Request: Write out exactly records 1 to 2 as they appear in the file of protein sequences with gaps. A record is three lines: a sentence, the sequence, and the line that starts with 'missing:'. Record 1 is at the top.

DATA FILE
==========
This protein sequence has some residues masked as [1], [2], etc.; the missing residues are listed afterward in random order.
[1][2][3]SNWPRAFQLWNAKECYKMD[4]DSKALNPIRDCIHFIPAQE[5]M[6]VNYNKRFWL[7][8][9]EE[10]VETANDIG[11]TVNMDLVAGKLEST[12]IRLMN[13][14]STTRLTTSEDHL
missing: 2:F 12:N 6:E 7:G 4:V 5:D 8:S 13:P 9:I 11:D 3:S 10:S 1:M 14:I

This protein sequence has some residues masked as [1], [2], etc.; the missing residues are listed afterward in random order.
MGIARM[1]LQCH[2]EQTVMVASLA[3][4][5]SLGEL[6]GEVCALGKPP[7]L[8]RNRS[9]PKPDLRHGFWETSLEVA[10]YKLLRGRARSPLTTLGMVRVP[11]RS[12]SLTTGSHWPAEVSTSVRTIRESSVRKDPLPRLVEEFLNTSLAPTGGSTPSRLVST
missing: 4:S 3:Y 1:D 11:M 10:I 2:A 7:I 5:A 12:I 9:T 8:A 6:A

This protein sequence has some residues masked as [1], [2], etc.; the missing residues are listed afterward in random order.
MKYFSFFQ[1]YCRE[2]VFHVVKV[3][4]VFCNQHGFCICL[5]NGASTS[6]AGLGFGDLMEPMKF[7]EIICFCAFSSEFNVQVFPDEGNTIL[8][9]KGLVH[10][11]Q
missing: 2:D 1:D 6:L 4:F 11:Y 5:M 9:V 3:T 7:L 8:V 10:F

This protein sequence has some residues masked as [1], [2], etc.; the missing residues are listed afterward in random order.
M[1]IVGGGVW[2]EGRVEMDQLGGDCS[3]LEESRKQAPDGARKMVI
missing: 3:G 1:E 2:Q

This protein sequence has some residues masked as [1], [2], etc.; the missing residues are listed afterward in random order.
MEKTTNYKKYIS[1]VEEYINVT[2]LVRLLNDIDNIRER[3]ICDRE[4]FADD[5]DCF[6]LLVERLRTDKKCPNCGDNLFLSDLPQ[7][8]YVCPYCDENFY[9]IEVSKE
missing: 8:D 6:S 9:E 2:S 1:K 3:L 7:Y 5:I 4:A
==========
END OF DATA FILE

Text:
This protein sequence has some residues masked as [1], [2], etc.; the missing residues are listed afterward in random order.
[1][2][3]SNWPRAFQLWNAKECYKMD[4]DSKALNPIRDCIHFIPAQE[5]M[6]VNYNKRFWL[7][8][9]EE[10]VETANDIG[11]TVNMDLVAGKLEST[12]IRLMN[13][14]STTRLTTSEDHL
missing: 2:F 12:N 6:E 7:G 4:V 5:D 8:S 13:P 9:I 11:D 3:S 10:S 1:M 14:I

This protein sequence has some residues masked as [1], [2], etc.; the missing residues are listed afterward in random order.
MGIARM[1]LQCH[2]EQTVMVASLA[3][4][5]SLGEL[6]GEVCALGKPP[7]L[8]RNRS[9]PKPDLRHGFWETSLEVA[10]YKLLRGRARSPLTTLGMVRVP[11]RS[12]SLTTGSHWPAEVSTSVRTIRESSVRKDPLPRLVEEFLNTSLAPTGGSTPSRLVST
missing: 4:S 3:Y 1:D 11:M 10:I 2:A 7:I 5:A 12:I 9:T 8:A 6:A